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[QT interval dispersion in hypertensive diabetics and in patients with hypertension with chronic heart failure without diabetes]

A Radman, J Murín, J Bulas, A Reptová, T Ravingerová, P Mikes, K Kozliková, W Ghanem, J Jaber, L Baqi
Vnitr̆ní Lékar̆ství 2003, 49 (10): 802-7
14682153

AIM: Our aim was to: 1. compare QT dispersion from routine ECG in diabetic and no-diabetic patients with congestive heart failure, 2. describe associations between QT dispersion and circadian blood (BP) pressure variation in type 2 diabetic patients with congestive heart failure (CHF).

PATIENTS AND METHODS: 122 patients admitted to hospital due to CHF in the period between years 2000-2001 have been divided into 2 groups: group 1:70 patients (m: 40, f: 30, mean age 64.7 +/- 9 years) with type II diabetes mellitus (DM), group 2:52 patients (m: 28, f:24, mean age 62.5 +/- 10.9 years) without DM. Diagnosis of CHF was made clinically and proved by ECG and ECHO (EF < 40%), DM was defined clinically or by using oral glucose tolerance test (75 g glucose, 2 h blood glucose > 11.1 mmol/l). The QT interval was measured from the beginning of the QRS complex to the end of the T wave from routine 12-lead ECG. QT intervals were corrected for heart rate using Bazett's formula. QT dispersion (QTd) and rate corrected QT dispersion (QTc) were defined as the difference between the maximum and minimum QT and QTc intervals, respectively. Ambulatory blood pressure (AMBP) was measured by an oscillometic technique. Diabetic patients with CHF were divided both according to below and above the median QTc dispersion (65 ms).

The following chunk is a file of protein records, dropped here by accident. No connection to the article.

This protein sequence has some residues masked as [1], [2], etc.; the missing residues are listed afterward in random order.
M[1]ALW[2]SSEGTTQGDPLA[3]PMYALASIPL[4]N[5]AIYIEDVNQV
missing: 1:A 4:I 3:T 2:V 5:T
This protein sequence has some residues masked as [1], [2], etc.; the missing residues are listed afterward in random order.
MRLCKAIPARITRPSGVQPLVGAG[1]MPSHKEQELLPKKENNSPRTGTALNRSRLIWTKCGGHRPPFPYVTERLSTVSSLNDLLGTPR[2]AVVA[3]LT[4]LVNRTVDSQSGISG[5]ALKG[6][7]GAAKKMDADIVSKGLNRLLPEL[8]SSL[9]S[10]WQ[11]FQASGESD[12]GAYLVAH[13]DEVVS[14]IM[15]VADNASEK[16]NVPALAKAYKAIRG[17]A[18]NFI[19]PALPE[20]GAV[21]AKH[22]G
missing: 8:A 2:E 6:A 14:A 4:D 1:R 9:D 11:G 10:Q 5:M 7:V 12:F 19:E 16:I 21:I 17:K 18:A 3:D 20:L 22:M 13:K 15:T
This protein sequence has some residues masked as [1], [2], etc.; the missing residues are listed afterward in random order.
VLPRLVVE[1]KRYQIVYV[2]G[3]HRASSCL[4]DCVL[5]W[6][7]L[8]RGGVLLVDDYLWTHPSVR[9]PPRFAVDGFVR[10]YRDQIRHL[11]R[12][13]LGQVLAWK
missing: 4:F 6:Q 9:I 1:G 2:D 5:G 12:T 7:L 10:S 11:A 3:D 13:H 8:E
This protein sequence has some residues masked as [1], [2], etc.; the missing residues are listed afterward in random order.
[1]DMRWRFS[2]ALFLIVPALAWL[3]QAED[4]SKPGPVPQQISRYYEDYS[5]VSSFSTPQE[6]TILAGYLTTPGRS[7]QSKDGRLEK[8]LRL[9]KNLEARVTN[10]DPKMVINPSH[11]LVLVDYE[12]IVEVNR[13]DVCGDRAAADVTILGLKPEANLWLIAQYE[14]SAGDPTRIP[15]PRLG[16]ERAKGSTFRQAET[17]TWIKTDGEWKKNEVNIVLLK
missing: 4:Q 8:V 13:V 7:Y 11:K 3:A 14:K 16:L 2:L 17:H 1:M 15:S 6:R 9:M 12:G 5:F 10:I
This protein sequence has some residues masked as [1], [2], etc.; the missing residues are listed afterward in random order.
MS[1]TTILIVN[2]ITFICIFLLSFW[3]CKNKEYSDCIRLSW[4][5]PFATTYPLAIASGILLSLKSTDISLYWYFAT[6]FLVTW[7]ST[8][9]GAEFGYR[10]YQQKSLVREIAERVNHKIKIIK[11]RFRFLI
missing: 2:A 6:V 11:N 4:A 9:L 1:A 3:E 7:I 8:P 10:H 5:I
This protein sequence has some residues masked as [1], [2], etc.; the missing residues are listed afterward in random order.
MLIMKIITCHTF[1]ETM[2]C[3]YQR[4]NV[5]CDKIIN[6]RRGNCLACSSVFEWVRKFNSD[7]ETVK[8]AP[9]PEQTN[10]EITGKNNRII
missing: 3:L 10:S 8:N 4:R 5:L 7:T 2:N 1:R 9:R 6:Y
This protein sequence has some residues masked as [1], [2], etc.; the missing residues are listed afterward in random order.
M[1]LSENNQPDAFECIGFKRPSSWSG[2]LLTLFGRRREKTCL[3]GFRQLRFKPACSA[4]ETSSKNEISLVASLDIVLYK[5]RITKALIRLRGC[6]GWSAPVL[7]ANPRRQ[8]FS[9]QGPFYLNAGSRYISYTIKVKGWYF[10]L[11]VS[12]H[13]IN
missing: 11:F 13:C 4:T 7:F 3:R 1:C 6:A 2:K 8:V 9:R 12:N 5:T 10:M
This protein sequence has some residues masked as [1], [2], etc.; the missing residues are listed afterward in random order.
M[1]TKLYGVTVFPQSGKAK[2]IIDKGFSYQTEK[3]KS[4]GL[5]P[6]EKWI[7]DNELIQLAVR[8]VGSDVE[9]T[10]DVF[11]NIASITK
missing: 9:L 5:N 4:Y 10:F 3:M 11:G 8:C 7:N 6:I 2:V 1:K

STATISTICAL ANALYSIS: Chi-square and Student's t-test. Significant differences were assumed of p < 0.05.

RESULTS: Both groups were matched by gender, age, duration and intensity of hypertension, the presence and intensity of obesity, hyperlipidemia (TC, TG, LDL-C, HDL-C) and smoking habits. Diabetic patients with CHF had significantly longer QTc interval (maximum and minimum), QT dispersion and QTc dispersion compared with non-diabetic patients with CHF. Diabetic patients with CHF with QTc dispersion > 65 ms had significantly higher night systolic (133 +/- 14 vs. 112 +/- 14) and diastolic (80 +/- 11 vs. 65 +/- 6) BP and significantly higher night/day ratio for both systolic (0.94 +/- 0.05 vs. 0.86 +/- 0.06) and diastolic (0.89 +/- 0.07 vs. 0.80 +/- 0.05) compared with diabetic patients with CHF with QTc dispersion < 65 ms.

CONCLUSION: Diabetic patients with CHF are higher risk than non-diabetic. Our data describe both factors related to cardiovascular risk in diabetic patients with CHF-prolongation of the QT and QTc dispersion and reduced nocturnal blood pressure.

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